Selling your home involves a heck of a lot more than just planting a ‘For Sale’ sign on your front yard. There are still some considerations to be made, and some work to be done before your home ever hits the market. Unfortunately, sellers often do things that actually hinder the sale of their homes. Don’t be one of them.
Here are 6 common mistakes that you should avoid when listing your home on the market.
Overpricing Your Home
One of the biggest mistakes sellers make when they put their home on the market is overpricing it. Sure, it would be nice to just slap a huge price tag on your home and collect as much cash as possible when selling. But it’s important to be realistic about what buyers will actually pay for it.
Nothing will scare off hoards of buyers more than a home that is way out of their price range, or that is priced much higher than what it’s really worth. The longer your home sits on the market, more ‘stale’ the listing will get. You’ll probably wind up selling after a few price drops for less than you would have if you had just priced it right the first time around.
Hiding Information From Buyers
If your basement has flooded a few times, or your kitchen faucet is prone to leaking, you might want to disclose this info to your buyers. If a home inspection is scheduled, odds are that these problems will be found out anyway.
If they’re not, and your buyers move in only to find out these problems after the fact, you could find yourself in the middle of a nasty litigation situation to settle things. Do yourself a favor and disclose any issues up front. It’s not only required, but it’s the ethical thing to do.
Not Staging Your Home
Sellers often underestimate the power of staging before buyers walk through a home. People form an impression of homes within a few short seconds, so your property really needs to presented in a visually pleasing way. No one wants to walk through a home that’s so cluttered that it would make a great candidate for the television show “Hoarders.”
Staging your home not only involves giving your home a good de-cluttering and cleaning job, but it also involves neutralizing your decor so that it appeals to the masses. Buyers probably won’t like your hot pink shag rug, or your electric blue checker-print wallpaper. The key to staging is to make your home inviting to buyers so that can actually visualize themselves living in it.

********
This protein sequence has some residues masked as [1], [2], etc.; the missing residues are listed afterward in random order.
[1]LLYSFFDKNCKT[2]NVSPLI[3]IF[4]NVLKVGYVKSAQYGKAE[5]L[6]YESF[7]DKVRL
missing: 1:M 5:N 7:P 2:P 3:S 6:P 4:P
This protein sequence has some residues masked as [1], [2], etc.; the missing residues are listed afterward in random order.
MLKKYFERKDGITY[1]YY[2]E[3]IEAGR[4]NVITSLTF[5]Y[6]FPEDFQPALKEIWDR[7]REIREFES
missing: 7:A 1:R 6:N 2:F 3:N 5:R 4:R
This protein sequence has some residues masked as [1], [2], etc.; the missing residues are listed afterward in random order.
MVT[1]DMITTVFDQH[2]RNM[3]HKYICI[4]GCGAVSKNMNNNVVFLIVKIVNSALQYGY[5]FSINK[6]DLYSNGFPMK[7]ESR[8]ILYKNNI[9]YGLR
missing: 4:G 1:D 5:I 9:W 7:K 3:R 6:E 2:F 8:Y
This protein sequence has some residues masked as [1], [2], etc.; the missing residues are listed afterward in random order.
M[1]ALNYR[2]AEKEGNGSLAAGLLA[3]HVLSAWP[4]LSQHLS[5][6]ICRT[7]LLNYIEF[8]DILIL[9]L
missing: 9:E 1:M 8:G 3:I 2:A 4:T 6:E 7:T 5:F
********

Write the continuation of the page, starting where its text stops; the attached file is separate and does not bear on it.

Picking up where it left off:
Not Fixing Minor Repairs
If you’ve got scuffs on the walls, door hinges that are loose, or an air conditioner that acts up, you’re better off putting in a little bit of money up front to fix these problems before you list it for sale. You might be tempted to just credit the buyers so they can fix these issues themselves, but this might backfire. Buyers are busy too, and will probably want something that’s move-in ready.
If you fix these minor problems yourself, not only will your home sell faster, but you’ll probably be able to get more money for it too. A $300 visit from the plumber before listing the property could save you $3,000 in a low-ball offer or credit requests later on.
Making it Difficult to Show Your Home
You’ve got to be flexible when it comes to making your home available for showings. Don’t be so stringent that you don’t want showings after 5pm, or only on the weekends, for example. Don’t request any more than 12 hours notice to have the home shown to prospective buyers either. In fact, you should only need a couple of hours notice to give you enough time to leave the house before the buyers get there.
Once your home is on the market, you should always plan on having it ready to show. If you’ve got little kids or pets that make having the home ready to show a little more challenging, consider planning your showing times with your realtor up front. Making showings challenging will do nothing but cut down on the number of prospective buyers who otherwise might have considered putting in an offer.
Not Taking Your Next Steps into Account
Putting your house on the market is only one part of the real estate equation. Other plans need to made to accommodate the various scenarios that might occur after you’ve found the right buyer.
What if it takes months for your home to sell? Are you prepared to cover all the carrying costs? On the other hand, what if a buyer snags your house and wants a tight closing? Are you able to vacate that fast? And if so, will you have a place to stay if you still haven’t bought another home? Make sure you’ve got all your ducks in a row so you’re not caught off guard when things don’t go exactly how you initially planned.
If you’re serious about selling, avoid these mistakes. Failure to do so could risk having your listing dragging on for weeks or months. You’ll just wind up exhausted, frustrated, and even financially drained. As always, hire a good real estate agent and put your best foot forward to sell your home quickly and for top dollar.